Ireland’s controlled and framed Constitutional Convention shows that democracy here is still a joke – Niall Crowley
Three years ago a tiring joke was doing the rounds as to the difference between Iceland and Ireland. Ultimately it turned out to be no joke. Now to one letter and a half-year another difference has added itself – democracy. This one is not much of a joke either.
The government’s proposals for a Constitutional Convention highlight the difference. It is going for a politically-controlled and tightly-framed review of our Constitution. The Icelandic government went for a people-led and popularly-framed review of their Constitution.
The Act on a Constitutional Assembly, 2010, kick-started a process of Constitutional review in Iceland that was based on a framework of norms and values that were ‘crowd-sourced’ – that conducted by a Council of elected citizens, and that involved significant public scrutiny and participation.
The first step in the process was a government-convened national meeting in November 2010 of 1500 randomly selected citizens. This was modelled on a civil-society deliberative assembly previously convened by the Canadian ‘Anthill’ group in 2009.
Participants at the meeting were gathered in small discussion groups on a range of constitutional matters. They discussed and reached consensus on the values to govern how these matters should be addressed in the Constitutional review. This meeting ‘crowd-sourced’ values for the new Constitution.
Elections were held for a 25-member Constitutional Assembly in November 2010. The Assembly had to have a minimum of 40% of women and of men. Any citizen could stand, and Ministers or members of the Parliament were not precluded. 522 people stood for election on the basis of required sponsorship by between 30 and 50 citizens.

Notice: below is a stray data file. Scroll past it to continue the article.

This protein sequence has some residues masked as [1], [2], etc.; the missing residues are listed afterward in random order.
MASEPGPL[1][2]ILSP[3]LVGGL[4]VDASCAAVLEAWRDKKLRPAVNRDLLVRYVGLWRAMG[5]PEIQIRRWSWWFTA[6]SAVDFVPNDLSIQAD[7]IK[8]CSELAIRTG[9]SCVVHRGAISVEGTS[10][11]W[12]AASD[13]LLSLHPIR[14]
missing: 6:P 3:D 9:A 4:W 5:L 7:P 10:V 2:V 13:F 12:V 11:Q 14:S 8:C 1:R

The turnout was low at 35.95%. Fifteen men and ten women were elected. Those elected included lawyers, political-science academics and journalists. They were largely recognisable public figures. Nevertheless the members were definitely chosen by the people on a non-partisan basis.
The election was challenged and ruled invalid by the Supreme Court based on technical faults in the process of the election rather than its outcome. The government decided to appoint those elected to a Constitutional Council on the grounds that their popular mandate was legitimate.
The Constitutional Council worked on a full-time basis for four months with the support of a legal council. It presented a draft Constitutional Bill to the Parliament in July 2011. This Bill will be subject to a referendum this year.
The Constitutional Council used social media to engage the public in their work. The proceedings of the Council were upstreamed to the internet. All drafts prepared by the Council were available on their website. A semi-formal collective of individuals formed a Constitutional Analysis Support Team which analysed the drafts and which convened an open meeting of citizens to stress-test the final draft for gaps.
The outcome of this process has not been radical. It does, however, reflect solid and significant progress towards a more equal, environmentally-sustainable and participative Iceland.
The preamble to the draft Constitution states that “We who inhabit Iceland want to create a fair society where everyone is equal” and that Iceland rests on the “cornerstones of freedom, equality democracy and human rights”.
A specific chapter makes provisions in relation to both human rights and nature. It includes a provision that “the utilisation of resources shall be guided by sustainable development and the public interest”.
Public participation derives from three provisions. Ten per cent of the electorate can petition for a referendum to be held on legislation that has been passed by the Parliament; two per cent of the electorate may submit an item of business for debate in the Parliament; and ten per cent of the electorate may submit a legislative Bill for consideration by the Parliament.
One letter, six months and a whole lot of democracy makes for a pretty fundamental difference. Apart altogether from the advantage shrewd policy-making has gained for Iceland economically, there is a whole democratic joke whose butt is not Iceland but Ireland.